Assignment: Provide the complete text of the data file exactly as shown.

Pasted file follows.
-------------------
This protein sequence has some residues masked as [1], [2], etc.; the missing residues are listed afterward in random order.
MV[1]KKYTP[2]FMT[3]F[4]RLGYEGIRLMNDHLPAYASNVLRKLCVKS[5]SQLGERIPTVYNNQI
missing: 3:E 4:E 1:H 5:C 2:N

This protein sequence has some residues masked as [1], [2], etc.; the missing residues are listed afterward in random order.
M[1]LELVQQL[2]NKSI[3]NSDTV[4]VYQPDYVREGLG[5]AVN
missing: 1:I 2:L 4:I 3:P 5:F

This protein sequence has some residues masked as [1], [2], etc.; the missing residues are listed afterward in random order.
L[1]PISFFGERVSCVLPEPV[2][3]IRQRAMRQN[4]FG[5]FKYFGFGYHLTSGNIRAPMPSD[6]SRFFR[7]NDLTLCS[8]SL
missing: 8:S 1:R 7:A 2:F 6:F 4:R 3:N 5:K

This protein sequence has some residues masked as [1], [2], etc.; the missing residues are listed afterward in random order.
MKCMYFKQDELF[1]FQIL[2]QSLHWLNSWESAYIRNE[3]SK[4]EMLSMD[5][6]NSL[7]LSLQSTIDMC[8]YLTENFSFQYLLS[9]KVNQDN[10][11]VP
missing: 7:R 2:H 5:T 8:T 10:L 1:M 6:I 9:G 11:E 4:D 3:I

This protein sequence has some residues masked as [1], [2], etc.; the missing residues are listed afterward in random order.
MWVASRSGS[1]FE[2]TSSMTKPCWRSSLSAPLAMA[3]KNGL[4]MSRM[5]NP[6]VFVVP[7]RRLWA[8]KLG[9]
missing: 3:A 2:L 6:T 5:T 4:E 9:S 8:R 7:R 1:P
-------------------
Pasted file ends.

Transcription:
This protein sequence has some residues masked as [1], [2], etc.; the missing residues are listed afterward in random order.
MV[1]KKYTP[2]FMT[3]F[4]RLGYEGIRLMNDHLPAYASNVLRKLCVKS[5]SQLGERIPTVYNNQI
missing: 3:E 4:E 1:H 5:C 2:N

This protein sequence has some residues masked as [1], [2], etc.; the missing residues are listed afterward in random order.
M[1]LELVQQL[2]NKSI[3]NSDTV[4]VYQPDYVREGLG[5]AVN
missing: 1:I 2:L 4:I 3:P 5:F

This protein sequence has some residues masked as [1], [2], etc.; the missing residues are listed afterward in random order.
L[1]PISFFGERVSCVLPEPV[2][3]IRQRAMRQN[4]FG[5]FKYFGFGYHLTSGNIRAPMPSD[6]SRFFR[7]NDLTLCS[8]SL
missing: 8:S 1:R 7:A 2:F 6:F 4:R 3:N 5:K

This protein sequence has some residues masked as [1], [2], etc.; the missing residues are listed afterward in random order.
MKCMYFKQDELF[1]FQIL[2]QSLHWLNSWESAYIRNE[3]SK[4]EMLSMD[5][6]NSL[7]LSLQSTIDMC[8]YLTENFSFQYLLS[9]KVNQDN[10][11]VP
missing: 7:R 2:H 5:T 8:T 10:L 1:M 6:I 9:G 11:E 4:D 3:I

This protein sequence has some residues masked as [1], [2], etc.; the missing residues are listed afterward in random order.
MWVASRSGS[1]FE[2]TSSMTKPCWRSSLSAPLAMA[3]KNGL[4]MSRM[5]NP[6]VFVVP[7]RRLWA[8]KLG[9]
missing: 3:A 2:L 6:T 5:T 4:E 9:S 8:R 7:R 1:P